THE seething controversy over local rights to collect forest produce in national parks and sanctuaries in Madhya Pradesh may force a review of wildlife legislation. These local rights were challenged recently in the Supreme Court by Vanya, a Panchmarhi-based conservationist group, following the revoking of a ban order on forest produced collection by the state governorder and instead directed the Union ministry of environment and forests (MEF) to advise on the matter and submit a report within a month.
While MEF officials are tightlipped about how the act would be interpreted to the Supreme Court, environment minister Kamal Nath is sceptical of a rigid interpretation of the law. He told Down To Earth, "If we put a ban legally, it will cause greater damage to man-forest interface."
Just 6 months after imposing a ban on the collection of forest produce in nationa.1 parks and sanctuaries in order to enforce the Wildlife (Protection) Act (1972) and its 1991 amendment, the Madhya Pradesh government withdrew the ban in the last week of March in the face of intense opposition from local people. Madhya Pradesh chief minister Digvijay Singh admitted, "The ban has been revoked keeping in view the traditional rights of the tribals and villagers living in these national parks and sanctuaries."
Madhya Pradesh Some officials hint Minister Digvijay that it may now prove to be even more difficult to plug the legal loopholes unless the act itself is revised. A senior official of the MP state forest department says, "The act provides for acquisition of rights in case of a claim over any land falling within the limits of national parks and sanctuaries, but does not say anything about compensating the rights of the people to collect minor forest produce."
Controversy highlighted The controversy has highlighted even in 'ore startling facts: only 5 of the 32 sanctuaries and 12 national parks - with tribal populations of 22,497 and 1,77,895 respectively - have been legally notified for the settlement of rights. The rest have only been announced, not legally notified, which means that the initial attempt made by the state government to impose a ban on collection of minor forest produce seems without legal sanction. There is a sign of political heads uniting on a more flexible enforcement of laws as against the conservative, hardline reacti,on of the forest officials. Supporting Singh's move, Kamal Nath says, "The rights of the forestdwellers have not been settled and if they are denied their right to collect minor forest produce for their subistence, how will they live?"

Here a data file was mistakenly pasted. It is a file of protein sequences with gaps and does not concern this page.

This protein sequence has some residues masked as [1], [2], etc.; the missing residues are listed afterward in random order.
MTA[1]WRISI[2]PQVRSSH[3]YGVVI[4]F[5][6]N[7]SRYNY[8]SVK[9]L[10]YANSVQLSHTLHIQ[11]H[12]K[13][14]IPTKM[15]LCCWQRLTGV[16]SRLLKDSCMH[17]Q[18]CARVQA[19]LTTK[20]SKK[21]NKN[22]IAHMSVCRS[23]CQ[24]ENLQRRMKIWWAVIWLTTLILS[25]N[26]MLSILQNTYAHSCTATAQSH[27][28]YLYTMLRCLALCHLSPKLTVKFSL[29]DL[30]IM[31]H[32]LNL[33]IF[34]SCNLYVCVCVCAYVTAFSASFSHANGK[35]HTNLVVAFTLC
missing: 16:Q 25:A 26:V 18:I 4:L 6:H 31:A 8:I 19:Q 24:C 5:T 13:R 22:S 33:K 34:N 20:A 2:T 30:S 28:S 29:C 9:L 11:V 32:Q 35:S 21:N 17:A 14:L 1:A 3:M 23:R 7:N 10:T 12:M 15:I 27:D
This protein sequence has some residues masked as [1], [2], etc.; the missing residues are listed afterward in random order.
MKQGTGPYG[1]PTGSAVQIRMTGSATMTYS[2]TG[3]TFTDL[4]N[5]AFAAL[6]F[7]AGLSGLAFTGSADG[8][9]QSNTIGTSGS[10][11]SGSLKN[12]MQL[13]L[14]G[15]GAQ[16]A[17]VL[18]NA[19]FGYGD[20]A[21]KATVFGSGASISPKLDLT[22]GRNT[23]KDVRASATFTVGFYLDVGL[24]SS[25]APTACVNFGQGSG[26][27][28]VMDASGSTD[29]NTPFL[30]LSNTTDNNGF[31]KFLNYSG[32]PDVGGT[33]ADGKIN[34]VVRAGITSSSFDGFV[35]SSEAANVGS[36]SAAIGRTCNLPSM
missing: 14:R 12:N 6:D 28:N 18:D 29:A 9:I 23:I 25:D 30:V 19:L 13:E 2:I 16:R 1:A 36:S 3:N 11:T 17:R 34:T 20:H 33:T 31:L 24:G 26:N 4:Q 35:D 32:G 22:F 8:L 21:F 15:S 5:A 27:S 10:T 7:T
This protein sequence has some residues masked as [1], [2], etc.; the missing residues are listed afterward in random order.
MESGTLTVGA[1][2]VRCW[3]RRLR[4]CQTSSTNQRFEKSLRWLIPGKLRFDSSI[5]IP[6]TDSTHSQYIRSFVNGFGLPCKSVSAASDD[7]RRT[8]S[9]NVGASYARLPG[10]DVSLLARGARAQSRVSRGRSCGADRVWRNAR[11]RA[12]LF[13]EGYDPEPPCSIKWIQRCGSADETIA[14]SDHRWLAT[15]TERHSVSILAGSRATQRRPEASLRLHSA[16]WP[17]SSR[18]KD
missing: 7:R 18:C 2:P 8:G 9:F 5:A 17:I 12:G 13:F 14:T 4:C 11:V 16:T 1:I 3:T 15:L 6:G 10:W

But the ponderous bureaucratic tribe is uneasy about the order. A Union forestry official says that the "state government will have to conform with the Wildlife (Protection) Act." M F Ahmed, inspector general (forests) said that he had not seen the order, only heard about it. Additional inspector general (forest$), S C Dey, said that the issue was too "Qicate" for comment.
Kamal Nath said in no uncertain terriis, "Madhya Pradesh cannot do anything illegal," indicating that once the, notifications are through, MEF Will force the state government to impose a ban.
Singh may not find such a move politically expedient. His decision to lift the ban was based on a personal experience during a visit to the Panchmarhi national park, where the tribals had "raised the issue of restoring their traditional rights". The Congress party views the tribals as its vote bank.
The tendu leaf-pluckers emerged as important electoral capital for the Congress in 1989, when the Arjun Singh government had initiated a cooperative system for the trade in tendu patta and eliminated contractors by forming 1,947 tendu leaf-pluckers' cooperatives. Madhya Pradesh produces the highest quantity of tendu leaves with an average production of 45 lakh standard bags annually (each standard bag has 1,000 bundles of 50 tendu leaves). The state government earns Rs 140 crore from the trade annually and the tribals earn about Rs. 1.5 crore.